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Physics Midterm Help Part 2

  1. May 10, 2009 #1
    1. The problem statement, all variables and given/known data

    A point charge 'q' hangs motionless from a mass less string at an angle, due to the forces of gravity and electrical attraction with a nearby infinite conducting plane of charge.

    Conducting wire sigma = -3.0 E -8 String is next to the conducting wire with a angle
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    a. If the mass of 'q' is 4.00 E -6 kg, and it hangs at angle of 25.0 degrees with the vertical, find the charge 'q'.

    2. Relevant equations

    Using the equations, that I learned from mechanics. I broke up the force components in x and y direction.

    ∑ Fx = Fe - T sin 25º = 0
    ∑ Fy = T cos 25º - mg = 0

    3. The attempt at a solution

    ∑ Fy = T cos 25º - mg = 0
    T = mg/cos 25º
    T = (4.00 E-6 kg) (9.80 m/s^2)/cos (25º) = 3.55 x 10^-5 N (I wrote N on my test and he crossed that out)

    Electrical Force = T sin 25º = (3.55 x 10^-5N) sin 25º = 1.50 x 10^-5 N

    Now I am lost on how to solve for q. Can you pinpoint where Im making errors and also direct me on how to solve for q? Because on my test I got half of the points.

    How would you sketch an electric field diagram of 'q' and 'sigma' ? Also, where would the net electric field be exactly zero?
    Last edited: May 10, 2009
  2. jcsd
  3. May 10, 2009 #2
    Ok for part a....is the process right

    so since I already found what Electrical force is. I can just use F = qE ....which means q= F/E ...So I plug in F which I found already and E = Sigma/2 Eplison knott. Since we got the sigma value. But when I solved it I got q = -8.85 x 10^-9 C. Is that right?
  4. May 10, 2009 #3


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    Draw a diagram and I would think you would discover that the ratio of the Forces - Gravity down to Electrostatic to the E-Field will be given by

    Felectro / Fgravity = Tan25
  5. May 10, 2009 #4


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    F = qE

    should deliver the right answer if you have the proper F.
  6. May 10, 2009 #5
    So the E is E = sigma/2 Epslion knott?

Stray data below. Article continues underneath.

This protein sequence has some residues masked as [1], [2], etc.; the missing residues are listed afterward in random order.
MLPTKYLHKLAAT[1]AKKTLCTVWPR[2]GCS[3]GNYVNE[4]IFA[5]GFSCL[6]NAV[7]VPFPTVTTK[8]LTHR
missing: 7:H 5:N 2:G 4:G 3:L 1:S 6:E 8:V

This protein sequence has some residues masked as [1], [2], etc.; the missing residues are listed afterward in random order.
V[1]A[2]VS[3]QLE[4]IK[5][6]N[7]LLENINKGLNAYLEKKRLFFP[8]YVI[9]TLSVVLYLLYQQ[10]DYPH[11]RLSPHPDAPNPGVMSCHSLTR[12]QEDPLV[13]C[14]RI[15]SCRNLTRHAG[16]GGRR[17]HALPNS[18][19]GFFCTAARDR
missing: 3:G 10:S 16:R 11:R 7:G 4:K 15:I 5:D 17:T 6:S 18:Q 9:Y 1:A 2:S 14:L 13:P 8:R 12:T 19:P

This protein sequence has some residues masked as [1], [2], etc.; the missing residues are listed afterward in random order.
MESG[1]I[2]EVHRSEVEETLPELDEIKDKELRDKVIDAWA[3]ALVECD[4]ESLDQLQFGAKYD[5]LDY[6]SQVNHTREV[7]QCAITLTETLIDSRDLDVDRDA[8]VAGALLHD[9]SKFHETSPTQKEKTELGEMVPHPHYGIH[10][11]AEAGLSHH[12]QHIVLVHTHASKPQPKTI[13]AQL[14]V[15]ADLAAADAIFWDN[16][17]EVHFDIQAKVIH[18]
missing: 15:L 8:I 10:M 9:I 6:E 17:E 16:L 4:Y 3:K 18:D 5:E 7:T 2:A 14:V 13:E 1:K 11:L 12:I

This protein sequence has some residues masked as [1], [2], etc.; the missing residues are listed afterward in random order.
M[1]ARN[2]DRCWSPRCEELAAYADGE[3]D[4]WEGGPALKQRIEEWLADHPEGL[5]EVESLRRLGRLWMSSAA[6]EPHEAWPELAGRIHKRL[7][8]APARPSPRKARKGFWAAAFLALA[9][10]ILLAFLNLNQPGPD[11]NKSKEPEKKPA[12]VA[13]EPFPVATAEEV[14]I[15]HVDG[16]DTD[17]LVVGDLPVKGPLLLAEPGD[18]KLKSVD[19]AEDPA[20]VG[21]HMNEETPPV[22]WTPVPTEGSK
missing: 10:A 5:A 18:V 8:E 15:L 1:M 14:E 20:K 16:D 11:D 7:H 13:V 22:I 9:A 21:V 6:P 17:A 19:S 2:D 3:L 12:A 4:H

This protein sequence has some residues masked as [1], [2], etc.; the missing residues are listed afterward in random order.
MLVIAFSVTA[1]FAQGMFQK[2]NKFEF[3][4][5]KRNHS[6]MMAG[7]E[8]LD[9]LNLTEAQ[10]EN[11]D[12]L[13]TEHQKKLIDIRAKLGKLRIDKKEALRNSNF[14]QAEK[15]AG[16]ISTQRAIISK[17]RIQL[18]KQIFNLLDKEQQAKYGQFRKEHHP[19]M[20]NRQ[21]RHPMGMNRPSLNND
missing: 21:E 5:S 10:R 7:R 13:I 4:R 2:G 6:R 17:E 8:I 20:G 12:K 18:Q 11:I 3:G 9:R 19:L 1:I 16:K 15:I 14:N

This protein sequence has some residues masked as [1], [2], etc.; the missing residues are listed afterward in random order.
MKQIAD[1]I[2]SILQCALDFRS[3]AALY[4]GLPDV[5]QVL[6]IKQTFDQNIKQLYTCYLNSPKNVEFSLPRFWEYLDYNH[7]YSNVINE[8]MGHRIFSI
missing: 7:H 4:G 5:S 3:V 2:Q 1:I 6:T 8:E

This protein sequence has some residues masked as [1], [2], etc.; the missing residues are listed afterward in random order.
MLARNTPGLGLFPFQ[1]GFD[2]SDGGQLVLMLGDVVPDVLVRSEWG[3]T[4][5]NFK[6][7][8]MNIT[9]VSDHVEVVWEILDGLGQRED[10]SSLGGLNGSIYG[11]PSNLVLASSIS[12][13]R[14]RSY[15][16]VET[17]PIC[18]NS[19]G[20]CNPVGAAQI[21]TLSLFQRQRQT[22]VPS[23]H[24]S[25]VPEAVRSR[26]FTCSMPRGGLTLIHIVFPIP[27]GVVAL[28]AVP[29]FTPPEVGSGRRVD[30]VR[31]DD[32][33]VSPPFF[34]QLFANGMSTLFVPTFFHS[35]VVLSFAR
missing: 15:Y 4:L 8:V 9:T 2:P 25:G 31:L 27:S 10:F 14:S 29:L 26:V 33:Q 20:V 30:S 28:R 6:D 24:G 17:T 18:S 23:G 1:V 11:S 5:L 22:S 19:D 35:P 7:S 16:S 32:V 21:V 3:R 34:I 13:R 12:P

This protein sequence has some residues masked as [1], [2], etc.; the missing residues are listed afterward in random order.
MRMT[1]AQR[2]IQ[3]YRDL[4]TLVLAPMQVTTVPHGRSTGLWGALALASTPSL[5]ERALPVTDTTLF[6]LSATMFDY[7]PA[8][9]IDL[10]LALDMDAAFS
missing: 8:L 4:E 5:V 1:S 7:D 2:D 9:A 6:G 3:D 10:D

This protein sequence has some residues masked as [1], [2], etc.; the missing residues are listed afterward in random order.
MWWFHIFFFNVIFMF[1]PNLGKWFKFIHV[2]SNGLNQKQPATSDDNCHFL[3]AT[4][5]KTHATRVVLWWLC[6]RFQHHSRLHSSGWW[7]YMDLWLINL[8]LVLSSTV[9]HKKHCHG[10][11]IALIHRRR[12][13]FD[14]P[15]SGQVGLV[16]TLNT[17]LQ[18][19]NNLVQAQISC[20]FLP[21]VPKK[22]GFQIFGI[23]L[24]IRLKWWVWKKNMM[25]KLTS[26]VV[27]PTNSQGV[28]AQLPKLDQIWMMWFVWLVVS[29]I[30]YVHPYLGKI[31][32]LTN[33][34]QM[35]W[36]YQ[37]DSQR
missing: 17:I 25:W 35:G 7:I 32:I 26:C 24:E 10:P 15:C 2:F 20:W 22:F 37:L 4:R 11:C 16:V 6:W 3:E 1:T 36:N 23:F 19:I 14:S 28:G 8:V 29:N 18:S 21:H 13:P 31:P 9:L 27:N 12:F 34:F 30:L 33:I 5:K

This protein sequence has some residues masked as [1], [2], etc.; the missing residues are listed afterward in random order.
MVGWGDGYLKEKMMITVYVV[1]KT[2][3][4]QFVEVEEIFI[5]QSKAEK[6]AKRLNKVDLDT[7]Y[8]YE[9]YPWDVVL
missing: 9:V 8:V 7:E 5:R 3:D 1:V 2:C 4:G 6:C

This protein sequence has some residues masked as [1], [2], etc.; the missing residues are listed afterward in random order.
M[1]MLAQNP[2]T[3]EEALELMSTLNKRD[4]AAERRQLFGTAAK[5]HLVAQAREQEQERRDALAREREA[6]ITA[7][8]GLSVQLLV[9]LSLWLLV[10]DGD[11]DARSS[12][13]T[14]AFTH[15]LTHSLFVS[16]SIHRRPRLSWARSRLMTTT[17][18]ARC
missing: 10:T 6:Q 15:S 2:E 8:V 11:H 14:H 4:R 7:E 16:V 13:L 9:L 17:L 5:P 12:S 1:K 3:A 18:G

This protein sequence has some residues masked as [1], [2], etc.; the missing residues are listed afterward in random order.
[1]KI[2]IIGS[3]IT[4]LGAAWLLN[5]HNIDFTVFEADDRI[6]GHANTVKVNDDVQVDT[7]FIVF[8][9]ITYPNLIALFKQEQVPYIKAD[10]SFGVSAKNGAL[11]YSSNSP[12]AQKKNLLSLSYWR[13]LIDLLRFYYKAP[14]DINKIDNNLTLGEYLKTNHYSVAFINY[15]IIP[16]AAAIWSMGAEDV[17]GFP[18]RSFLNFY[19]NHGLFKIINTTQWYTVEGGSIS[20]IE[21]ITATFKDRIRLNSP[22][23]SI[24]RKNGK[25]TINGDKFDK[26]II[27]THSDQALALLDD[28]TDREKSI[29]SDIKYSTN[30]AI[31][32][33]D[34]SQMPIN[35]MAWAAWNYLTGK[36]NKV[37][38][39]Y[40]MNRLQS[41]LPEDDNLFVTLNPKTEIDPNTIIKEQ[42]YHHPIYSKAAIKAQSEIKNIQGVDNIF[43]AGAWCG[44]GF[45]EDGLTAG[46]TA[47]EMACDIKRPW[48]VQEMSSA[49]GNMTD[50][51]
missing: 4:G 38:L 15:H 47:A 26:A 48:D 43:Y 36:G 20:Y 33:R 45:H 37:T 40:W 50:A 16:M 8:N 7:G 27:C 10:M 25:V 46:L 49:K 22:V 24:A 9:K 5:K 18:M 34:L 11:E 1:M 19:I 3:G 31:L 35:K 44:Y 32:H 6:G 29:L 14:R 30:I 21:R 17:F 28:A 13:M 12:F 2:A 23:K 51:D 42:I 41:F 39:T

7. May 10, 2009 #6


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    Conducting plane or conducting wire?
  8. May 10, 2009 #7


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    I don't understand this statement:
    If it is a conducting plane your formula would be correct.
  9. May 10, 2009 #8
    Yup a conducting plane of charge. I was trying to explain the diagram. Thanks though! :)

    I have one question is the net electric field zero at the center of the conducting plane?
  10. May 10, 2009 #9


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    OK. That should be good to go then.

    And the conducting wire is from what? Did you mean to write plane? Because if you have a wire you need to know r from the wire, which I don't see in the problem as given.
  11. May 10, 2009 #10
    Yes there is no conducting wire....it's a conducting plane of charge. Plus there was no radius given. But can you answer where the net electric field is zero in this problem? B/C I though it was at the center. But I got ding -10 points on the exam.
  12. May 10, 2009 #11


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    The E field is 0 inside the conductor.

    As to the E-field, I think I misspoke. I think it should be σ / εo
  13. May 10, 2009 #12
    so it just should be 1/2 of the value that I got before right? Oh is the E field zero inside the conductor because the E field go in and out of the conductor cancel out at the center?
  14. May 10, 2009 #13


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    Wouldn't it be twice?

    Didn't you say σ /2 εo ?

    That would be for a capacitor I think.

    In a conductor the charge is at the surface. Inside the conductor any Gaussian surface you draw that does not contain the surface must result in a 0 field, because there would be no charge within the closed surface.
  15. May 10, 2009 #14
    Well, because I got 1.50 E -5 N for the Electrical Force. sigma = -3.0 E -8 C/m^2)
    Now if it was 2 εo

    q= F/E = (1.50 E -5 N)/(-3.0 E -8 C/m^2 /2(8.85 E -11 N/m) = -8.85 E -9 C

    Now if The E Field = σ / εo

    So ...q =F/E = (1.50 E -5 N)/ (-3.0 E -8 C/m^2 /(8.85 E -11 N/m) = -4.43 E -9 C

    Thats why I said half the value.
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